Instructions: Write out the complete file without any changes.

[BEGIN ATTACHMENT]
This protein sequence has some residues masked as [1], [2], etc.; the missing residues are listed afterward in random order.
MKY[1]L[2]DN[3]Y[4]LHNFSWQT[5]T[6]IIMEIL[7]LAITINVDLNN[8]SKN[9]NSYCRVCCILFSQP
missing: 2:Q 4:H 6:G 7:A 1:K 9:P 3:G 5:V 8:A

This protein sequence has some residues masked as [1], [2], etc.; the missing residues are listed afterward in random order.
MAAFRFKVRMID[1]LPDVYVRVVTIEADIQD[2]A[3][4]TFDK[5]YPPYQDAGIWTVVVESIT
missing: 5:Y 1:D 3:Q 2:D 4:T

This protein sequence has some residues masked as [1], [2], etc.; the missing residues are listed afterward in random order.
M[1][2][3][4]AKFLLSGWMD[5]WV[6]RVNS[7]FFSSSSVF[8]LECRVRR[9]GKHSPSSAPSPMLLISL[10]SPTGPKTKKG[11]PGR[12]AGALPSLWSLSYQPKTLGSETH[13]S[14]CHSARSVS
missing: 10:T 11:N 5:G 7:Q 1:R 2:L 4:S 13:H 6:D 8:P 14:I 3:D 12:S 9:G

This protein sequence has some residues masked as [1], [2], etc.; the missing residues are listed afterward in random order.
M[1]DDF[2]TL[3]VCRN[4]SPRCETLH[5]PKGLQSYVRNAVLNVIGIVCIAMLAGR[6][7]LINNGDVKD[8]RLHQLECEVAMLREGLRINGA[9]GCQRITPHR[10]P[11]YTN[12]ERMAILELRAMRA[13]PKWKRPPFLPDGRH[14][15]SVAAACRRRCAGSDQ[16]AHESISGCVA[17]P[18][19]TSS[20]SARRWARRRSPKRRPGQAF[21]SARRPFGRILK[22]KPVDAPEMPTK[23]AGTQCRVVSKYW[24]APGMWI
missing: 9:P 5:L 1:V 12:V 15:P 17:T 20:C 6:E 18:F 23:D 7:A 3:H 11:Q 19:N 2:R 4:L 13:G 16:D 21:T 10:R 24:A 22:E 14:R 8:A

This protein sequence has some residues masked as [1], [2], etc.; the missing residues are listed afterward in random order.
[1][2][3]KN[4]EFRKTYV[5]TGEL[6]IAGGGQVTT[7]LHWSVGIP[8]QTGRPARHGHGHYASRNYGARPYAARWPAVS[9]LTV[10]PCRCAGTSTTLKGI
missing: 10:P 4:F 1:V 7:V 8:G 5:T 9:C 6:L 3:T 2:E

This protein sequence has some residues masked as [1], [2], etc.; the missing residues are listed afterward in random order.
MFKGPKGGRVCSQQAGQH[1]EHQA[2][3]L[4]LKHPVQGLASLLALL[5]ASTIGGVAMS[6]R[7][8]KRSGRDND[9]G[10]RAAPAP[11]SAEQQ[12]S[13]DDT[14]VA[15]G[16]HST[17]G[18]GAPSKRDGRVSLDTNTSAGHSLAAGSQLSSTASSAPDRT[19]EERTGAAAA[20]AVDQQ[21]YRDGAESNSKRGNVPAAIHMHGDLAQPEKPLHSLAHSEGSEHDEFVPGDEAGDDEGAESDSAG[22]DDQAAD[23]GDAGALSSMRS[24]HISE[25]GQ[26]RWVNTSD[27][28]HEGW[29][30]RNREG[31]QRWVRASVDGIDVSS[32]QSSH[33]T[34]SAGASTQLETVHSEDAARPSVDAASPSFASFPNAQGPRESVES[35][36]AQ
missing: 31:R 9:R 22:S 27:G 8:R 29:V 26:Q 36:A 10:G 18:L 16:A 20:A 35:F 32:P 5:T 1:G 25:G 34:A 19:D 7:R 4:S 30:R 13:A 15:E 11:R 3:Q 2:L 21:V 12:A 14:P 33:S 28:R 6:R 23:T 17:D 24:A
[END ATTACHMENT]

This protein sequence has some residues masked as [1], [2], etc.; the missing residues are listed afterward in random order.
MKY[1]L[2]DN[3]Y[4]LHNFSWQT[5]T[6]IIMEIL[7]LAITINVDLNN[8]SKN[9]NSYCRVCCILFSQP
missing: 2:Q 4:H 6:G 7:A 1:K 9:P 3:G 5:V 8:A

This protein sequence has some residues masked as [1], [2], etc.; the missing residues are listed afterward in random order.
MAAFRFKVRMID[1]LPDVYVRVVTIEADIQD[2]A[3][4]TFDK[5]YPPYQDAGIWTVVVESIT
missing: 5:Y 1:D 3:Q 2:D 4:T

This protein sequence has some residues masked as [1], [2], etc.; the missing residues are listed afterward in random order.
M[1][2][3][4]AKFLLSGWMD[5]WV[6]RVNS[7]FFSSSSVF[8]LECRVRR[9]GKHSPSSAPSPMLLISL[10]SPTGPKTKKG[11]PGR[12]AGALPSLWSLSYQPKTLGSETH[13]S[14]CHSARSVS
missing: 10:T 11:N 5:G 7:Q 1:R 2:L 4:S 13:H 6:D 8:P 14:I 3:D 12:S 9:G

This protein sequence has some residues masked as [1], [2], etc.; the missing residues are listed afterward in random order.
M[1]DDF[2]TL[3]VCRN[4]SPRCETLH[5]PKGLQSYVRNAVLNVIGIVCIAMLAGR[6][7]LINNGDVKD[8]RLHQLECEVAMLREGLRINGA[9]GCQRITPHR[10]P[11]YTN[12]ERMAILELRAMRA[13]PKWKRPPFLPDGRH[14][15]SVAAACRRRCAGSDQ[16]AHESISGCVA[17]P[18][19]TSS[20]SARRWARRRSPKRRPGQAF[21]SARRPFGRILK[22]KPVDAPEMPTK[23]AGTQCRVVSKYW[24]APGMWI
missing: 9:P 5:L 1:V 12:V 15:P 17:T 20:C 6:E 18:F 23:D 7:A 3:H 11:Q 19:N 2:R 4:L 13:G 16:D 21:T 10:R 24:A 22:E 14:R 8:A

This protein sequence has some residues masked as [1], [2], etc.; the missing residues are listed afterward in random order.
[1][2][3]KN[4]EFRKTYV[5]TGEL[6]IAGGGQVTT[7]LHWSVGIP[8]QTGRPARHGHGHYASRNYGARPYAARWPAVS[9]LTV[10]PCRCAGTSTTLKGI
missing: 10:P 4:F 1:V 7:V 8:G 5:T 9:C 6:L 3:T 2:E

This protein sequence has some residues masked as [1], [2], etc.; the missing residues are listed afterward in random order.
MFKGPKGGRVCSQQAGQH[1]EHQA[2][3]L[4]LKHPVQGLASLLALL[5]ASTIGGVAMS[6]R[7][8]KRSGRDND[9]G[10]RAAPAP[11]SAEQQ[12]S[13]DDT[14]VA[15]G[16]HST[17]G[18]GAPSKRDGRVSLDTNTSAGHSLAAGSQLSSTASSAPDRT[19]EERTGAAAA[20]AVDQQ[21]YRDGAESNSKRGNVPAAIHMHGDLAQPEKPLHSLAHSEGSEHDEFVPGDEAGDDEGAESDSAG[22]DDQAAD[23]GDAGALSSMRS[24]HISE[25]GQ[26]RWVNTSD[27][28]HEGW[29][30]RNREG[31]QRWVRASVDGIDVSS[32]QSSH[33]T[34]SAGASTQLETVHSEDAARPSVDAASPSFASFPNAQGPRESVES[35][36]AQ
missing: 31:R 9:R 22:S 27:G 8:R 29:V 26:Q 36:A 10:G 18:L 16:A 20:A 35:F 32:P 5:T 1:G 25:G 34:A 19:D 7:R 4:S 30:R 13:A 15:E 11:R 3:Q 2:L 21:V 12:A 14:P 33:S 28:R 6:R 23:T 17:D 24:A